Is anyone giving or receiving a holiday gift labeled “batteries not included”? We thought so. Listen up: We tested 15 AA batteries—the type typically used in digital cameras, flashlights, toys, radios, and remote controls—and found differences in performance and cost. (Note that the batteries aren’t rechargeable. In past tests we’ve found that rechargeables of 2,000 milliamp-hours or more are best for often-used devices such as game controllers.)What we found
Overall, the tested lithium batteries performed much better than the alkalines, especially in cameras, which tend to drain a charge quickly. But alkalines cost far less, and some perform almost as well as lithiums in low-drain devices such as flashlights and remotes.
In our camera test, which mimics everyday use (zooming, flashing, shooting, and resting until batteries die), a top-rated Energizer lithium took 609 shots; the best of the alkalines, a Duracell, 76 shots; and the lowest-rated alkaline, just 49 shots.
Our flashlight test involves the equivalent of turning a flashlight on for 4 minutes every hour for 8 hours, letting it sit for 16 hours, and repeating the cycle until the batteries die. Battery life was 7.3 hours for an Energizer, 6.8 hours for a Duracell, and 4 hours for a Toys “R” Us battery.Bottom line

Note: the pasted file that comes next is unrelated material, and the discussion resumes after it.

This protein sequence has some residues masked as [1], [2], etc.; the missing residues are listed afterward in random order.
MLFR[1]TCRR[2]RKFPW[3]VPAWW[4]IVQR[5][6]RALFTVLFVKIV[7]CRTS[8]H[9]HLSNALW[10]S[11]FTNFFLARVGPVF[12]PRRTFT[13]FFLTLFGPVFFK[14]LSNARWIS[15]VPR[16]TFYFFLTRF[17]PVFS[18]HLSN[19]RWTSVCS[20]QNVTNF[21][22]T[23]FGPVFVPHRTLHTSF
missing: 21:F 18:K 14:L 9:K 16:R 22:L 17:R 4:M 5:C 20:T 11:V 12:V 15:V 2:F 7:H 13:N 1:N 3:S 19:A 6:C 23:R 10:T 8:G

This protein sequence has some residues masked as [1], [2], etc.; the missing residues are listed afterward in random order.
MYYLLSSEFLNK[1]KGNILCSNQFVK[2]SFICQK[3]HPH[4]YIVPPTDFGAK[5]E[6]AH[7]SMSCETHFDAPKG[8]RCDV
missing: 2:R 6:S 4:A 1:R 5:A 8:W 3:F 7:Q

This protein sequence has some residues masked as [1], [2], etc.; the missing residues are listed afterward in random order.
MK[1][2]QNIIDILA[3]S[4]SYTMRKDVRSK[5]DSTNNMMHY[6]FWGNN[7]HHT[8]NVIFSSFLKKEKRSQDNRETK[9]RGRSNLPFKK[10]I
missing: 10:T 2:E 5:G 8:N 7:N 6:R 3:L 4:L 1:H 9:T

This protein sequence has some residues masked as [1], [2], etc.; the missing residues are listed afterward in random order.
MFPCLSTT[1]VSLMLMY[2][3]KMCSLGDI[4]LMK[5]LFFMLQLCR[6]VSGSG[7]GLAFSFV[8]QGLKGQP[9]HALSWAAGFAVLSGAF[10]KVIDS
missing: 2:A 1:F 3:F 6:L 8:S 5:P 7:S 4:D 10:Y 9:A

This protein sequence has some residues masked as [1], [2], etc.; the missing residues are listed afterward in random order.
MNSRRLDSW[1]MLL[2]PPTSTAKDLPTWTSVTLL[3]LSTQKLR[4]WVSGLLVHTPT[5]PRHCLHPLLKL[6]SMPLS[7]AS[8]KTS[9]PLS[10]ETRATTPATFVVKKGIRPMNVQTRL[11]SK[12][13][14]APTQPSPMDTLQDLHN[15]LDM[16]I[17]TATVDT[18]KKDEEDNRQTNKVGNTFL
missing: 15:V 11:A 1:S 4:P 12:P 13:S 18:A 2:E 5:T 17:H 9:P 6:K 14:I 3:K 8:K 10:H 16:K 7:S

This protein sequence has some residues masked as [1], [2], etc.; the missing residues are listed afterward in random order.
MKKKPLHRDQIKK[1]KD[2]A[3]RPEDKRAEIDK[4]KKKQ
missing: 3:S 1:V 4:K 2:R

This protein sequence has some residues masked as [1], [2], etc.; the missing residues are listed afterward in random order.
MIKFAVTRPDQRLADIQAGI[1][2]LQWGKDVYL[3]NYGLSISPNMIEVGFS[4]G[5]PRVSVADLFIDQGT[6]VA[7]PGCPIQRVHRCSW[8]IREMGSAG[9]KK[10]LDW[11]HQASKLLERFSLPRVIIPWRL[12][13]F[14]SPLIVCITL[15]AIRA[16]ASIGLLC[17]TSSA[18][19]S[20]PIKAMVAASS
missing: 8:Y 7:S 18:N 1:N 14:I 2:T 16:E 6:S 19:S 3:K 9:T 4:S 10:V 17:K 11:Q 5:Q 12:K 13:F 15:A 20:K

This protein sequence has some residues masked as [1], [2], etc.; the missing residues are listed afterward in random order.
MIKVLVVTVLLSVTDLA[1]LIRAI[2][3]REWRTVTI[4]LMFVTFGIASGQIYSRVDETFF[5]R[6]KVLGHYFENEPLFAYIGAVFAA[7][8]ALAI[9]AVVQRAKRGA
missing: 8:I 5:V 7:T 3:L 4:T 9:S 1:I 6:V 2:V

An Energizer lithium, $5.50 per pair, was the clear winner. Among alkaline batteries, two Duracells and, for less money, a Kirkland Sinature (in a 48-pack) are worth considering. Once dead, alkaline and lithium batteries can generally be tossed in the trash. For information about recycling rechargeables, go to call2recycle.org.
This article appeared in the January 2014 issue of Consumer Reports magazine.
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- Consumer Discretionary
- Personal Finance - Lifestyle
- lithium batteries
- alkaline batteries
- AA batteries
- digital cameras